Our next Russian Nesting Doll is the freemium model, where you offer a limited version of your product for free. Yes, this is different from the free trial! Often, free trials offer versions of paid products to try for a restricted time period. The freemium model, on the other hand, offers basic features for free, forever, and offers premium upgrades. However, these free features are often the bare bones of the product. The ‘freemium’ model is designed to push potential customers to the next step of addiction; once they love the basic product, they’ll be certain to want more! For more on how the freemium model works, check out our lesson on Customer Acquisition and Retention Cost (CARC).
The key here is to not just offer a free version of your product without any thought of sustainability in mind. Those premium features should cost money, and that will be the foundation of your business model.
Your next step is considering Original Equipment Manufacturer (OEM) solutions. An OEM is a company that makes the individual parts that go into a product before it is sold. For example, a manufacturing company makes a hard drive, which is then assembled into a computer, sold, and marketed by a computer company.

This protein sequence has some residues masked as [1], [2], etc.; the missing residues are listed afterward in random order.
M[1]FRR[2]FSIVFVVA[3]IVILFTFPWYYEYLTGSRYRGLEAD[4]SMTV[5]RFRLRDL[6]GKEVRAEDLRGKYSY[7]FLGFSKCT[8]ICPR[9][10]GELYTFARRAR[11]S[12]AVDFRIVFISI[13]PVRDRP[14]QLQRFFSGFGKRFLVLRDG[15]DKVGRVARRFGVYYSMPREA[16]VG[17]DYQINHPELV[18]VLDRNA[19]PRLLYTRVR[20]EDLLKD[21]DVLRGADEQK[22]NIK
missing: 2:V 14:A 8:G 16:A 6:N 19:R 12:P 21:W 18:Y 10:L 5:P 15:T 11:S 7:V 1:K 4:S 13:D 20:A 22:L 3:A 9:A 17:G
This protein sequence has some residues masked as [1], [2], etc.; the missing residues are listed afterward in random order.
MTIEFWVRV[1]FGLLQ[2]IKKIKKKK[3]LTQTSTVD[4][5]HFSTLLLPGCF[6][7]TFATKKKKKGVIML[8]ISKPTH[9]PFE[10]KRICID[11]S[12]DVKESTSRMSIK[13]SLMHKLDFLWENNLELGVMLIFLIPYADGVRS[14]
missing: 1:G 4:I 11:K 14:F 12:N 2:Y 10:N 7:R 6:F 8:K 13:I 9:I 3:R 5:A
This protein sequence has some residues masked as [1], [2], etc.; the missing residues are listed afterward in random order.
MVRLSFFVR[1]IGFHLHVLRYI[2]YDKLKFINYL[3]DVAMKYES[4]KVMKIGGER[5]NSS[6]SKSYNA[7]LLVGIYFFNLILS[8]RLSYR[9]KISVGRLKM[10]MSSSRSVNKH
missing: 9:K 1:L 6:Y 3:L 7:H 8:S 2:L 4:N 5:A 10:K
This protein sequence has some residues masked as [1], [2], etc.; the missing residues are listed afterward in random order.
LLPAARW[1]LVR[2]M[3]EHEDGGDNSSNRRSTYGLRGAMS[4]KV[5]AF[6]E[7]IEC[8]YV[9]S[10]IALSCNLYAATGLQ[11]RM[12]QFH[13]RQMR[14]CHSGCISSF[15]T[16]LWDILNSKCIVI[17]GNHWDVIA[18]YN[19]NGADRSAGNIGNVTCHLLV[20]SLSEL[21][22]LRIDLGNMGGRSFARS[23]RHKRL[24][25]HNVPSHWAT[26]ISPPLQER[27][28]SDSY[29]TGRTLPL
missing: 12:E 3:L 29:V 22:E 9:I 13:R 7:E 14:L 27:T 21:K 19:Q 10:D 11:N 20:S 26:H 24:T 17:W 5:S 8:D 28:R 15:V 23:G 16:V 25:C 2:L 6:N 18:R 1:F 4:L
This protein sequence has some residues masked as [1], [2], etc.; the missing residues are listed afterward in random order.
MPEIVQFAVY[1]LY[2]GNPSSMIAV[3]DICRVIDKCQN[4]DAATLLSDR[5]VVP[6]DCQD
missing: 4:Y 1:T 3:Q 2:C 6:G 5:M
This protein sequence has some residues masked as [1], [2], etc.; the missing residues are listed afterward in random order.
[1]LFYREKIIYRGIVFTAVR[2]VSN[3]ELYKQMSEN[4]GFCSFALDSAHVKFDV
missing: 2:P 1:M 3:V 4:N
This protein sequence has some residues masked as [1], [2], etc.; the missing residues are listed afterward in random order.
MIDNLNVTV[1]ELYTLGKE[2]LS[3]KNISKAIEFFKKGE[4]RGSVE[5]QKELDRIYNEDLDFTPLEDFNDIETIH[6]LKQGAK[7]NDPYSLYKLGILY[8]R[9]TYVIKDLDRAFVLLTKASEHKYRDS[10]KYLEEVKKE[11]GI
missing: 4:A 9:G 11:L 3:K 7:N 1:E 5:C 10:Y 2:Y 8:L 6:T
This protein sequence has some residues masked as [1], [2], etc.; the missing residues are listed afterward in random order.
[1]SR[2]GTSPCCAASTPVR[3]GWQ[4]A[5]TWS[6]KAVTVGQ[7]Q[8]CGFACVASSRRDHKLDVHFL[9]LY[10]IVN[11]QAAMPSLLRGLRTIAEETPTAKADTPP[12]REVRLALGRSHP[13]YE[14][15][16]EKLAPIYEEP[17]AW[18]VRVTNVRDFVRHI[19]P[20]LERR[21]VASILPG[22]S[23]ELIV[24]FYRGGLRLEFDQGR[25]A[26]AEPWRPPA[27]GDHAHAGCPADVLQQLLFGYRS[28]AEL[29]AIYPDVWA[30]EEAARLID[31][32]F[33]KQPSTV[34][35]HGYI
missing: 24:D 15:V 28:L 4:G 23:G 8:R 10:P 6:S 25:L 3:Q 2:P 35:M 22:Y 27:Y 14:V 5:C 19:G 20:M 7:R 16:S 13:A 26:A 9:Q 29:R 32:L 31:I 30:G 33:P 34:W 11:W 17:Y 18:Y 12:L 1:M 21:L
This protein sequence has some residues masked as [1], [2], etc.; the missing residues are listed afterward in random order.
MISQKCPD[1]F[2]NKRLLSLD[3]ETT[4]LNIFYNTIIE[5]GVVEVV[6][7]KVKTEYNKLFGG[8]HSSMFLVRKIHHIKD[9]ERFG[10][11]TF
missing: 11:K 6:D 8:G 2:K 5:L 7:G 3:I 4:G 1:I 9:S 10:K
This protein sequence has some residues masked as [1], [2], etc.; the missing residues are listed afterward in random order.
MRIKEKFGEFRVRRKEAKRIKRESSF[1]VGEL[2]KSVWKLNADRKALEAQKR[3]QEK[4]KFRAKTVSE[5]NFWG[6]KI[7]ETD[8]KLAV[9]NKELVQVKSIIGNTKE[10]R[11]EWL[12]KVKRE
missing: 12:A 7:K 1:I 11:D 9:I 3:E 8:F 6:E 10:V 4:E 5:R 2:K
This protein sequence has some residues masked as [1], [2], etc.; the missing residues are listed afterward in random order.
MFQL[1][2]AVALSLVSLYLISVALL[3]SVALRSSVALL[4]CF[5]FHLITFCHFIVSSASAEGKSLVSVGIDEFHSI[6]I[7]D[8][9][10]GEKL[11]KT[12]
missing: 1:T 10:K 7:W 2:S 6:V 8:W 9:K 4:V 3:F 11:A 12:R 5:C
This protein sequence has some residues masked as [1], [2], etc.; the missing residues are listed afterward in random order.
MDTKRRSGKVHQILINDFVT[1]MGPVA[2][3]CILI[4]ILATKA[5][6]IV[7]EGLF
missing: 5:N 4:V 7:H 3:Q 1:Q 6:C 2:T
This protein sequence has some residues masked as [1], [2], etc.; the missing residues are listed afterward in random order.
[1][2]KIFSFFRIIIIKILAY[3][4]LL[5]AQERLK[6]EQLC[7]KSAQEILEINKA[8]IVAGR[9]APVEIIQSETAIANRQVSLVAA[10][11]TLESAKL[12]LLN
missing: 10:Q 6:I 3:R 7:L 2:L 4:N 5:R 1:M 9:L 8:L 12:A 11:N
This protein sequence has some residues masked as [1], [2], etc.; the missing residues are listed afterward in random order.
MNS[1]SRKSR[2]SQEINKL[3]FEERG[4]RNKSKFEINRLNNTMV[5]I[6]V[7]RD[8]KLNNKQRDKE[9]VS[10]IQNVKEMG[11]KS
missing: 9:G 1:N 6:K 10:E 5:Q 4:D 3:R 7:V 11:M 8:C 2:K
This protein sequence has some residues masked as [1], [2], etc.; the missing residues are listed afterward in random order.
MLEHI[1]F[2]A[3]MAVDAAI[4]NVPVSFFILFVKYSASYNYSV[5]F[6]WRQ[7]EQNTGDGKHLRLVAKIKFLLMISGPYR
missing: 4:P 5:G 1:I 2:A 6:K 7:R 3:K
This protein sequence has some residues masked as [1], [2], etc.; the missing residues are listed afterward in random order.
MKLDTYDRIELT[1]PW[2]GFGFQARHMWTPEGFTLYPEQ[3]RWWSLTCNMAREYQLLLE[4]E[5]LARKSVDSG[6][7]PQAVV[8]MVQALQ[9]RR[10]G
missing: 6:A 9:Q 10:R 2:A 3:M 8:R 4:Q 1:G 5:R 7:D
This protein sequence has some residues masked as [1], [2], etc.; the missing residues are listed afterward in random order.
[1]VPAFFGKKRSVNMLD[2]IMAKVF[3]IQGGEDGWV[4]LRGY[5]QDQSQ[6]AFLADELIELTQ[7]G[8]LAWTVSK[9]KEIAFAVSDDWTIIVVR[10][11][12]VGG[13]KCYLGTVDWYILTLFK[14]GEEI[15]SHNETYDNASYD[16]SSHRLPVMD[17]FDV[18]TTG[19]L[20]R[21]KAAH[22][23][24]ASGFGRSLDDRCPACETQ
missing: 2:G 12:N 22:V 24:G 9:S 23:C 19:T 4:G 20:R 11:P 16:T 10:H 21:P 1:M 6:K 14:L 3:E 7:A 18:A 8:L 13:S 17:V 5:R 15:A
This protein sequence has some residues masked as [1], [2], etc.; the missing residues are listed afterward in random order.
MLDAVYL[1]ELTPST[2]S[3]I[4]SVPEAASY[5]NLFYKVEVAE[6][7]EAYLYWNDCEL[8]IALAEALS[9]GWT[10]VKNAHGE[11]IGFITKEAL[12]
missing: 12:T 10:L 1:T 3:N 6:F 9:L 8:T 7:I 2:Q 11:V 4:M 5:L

Partnerships and deals with OEMs will allow you to stand on the shoulders of giants, so to speak. By this, we mean that you become a type of OEM - find a way to integrate your product into larger products. For example, YouTube automatically comes installed on every iPhone -- in this case, YouTube is the OEM, distributing through another product, the iPhone. This isn’t just the case with software, however! You can also push for your physical products to be placed with other products for more awareness, like adding car parts to one of the major manufacturers like Ford.
Often, you’ll be able to place a version of your product inside of other products that has fewer features, or is lower-fidelity. This may not be the case as often with physical products, but get creative! How can you encourage people to purchase a more robust version of your product? Introducing them to the product, and starting to get them addicted, is half the battle.
One important note here: don’t give away your CORE Value! While you can outsource parts of your product to OEMs, you never want to give away the center of your product. This CORE Value is the foundation on which your entire business rests, so be sure to guard that closely! Consider your barriers to entry and be sure to protect your CORE Value.
The fourth stage in our Russian Nesting Doll framework is reaching that premium product: the moment when a customer decides that the trial was great, the freemium product was in need of more features, and they’ve personally worked with the product, and now it’s time to buy for an entire group. Not only are they likely going to purchase those premium features for themselves, but chances are, they’ll be an advocate in their workplace for your business.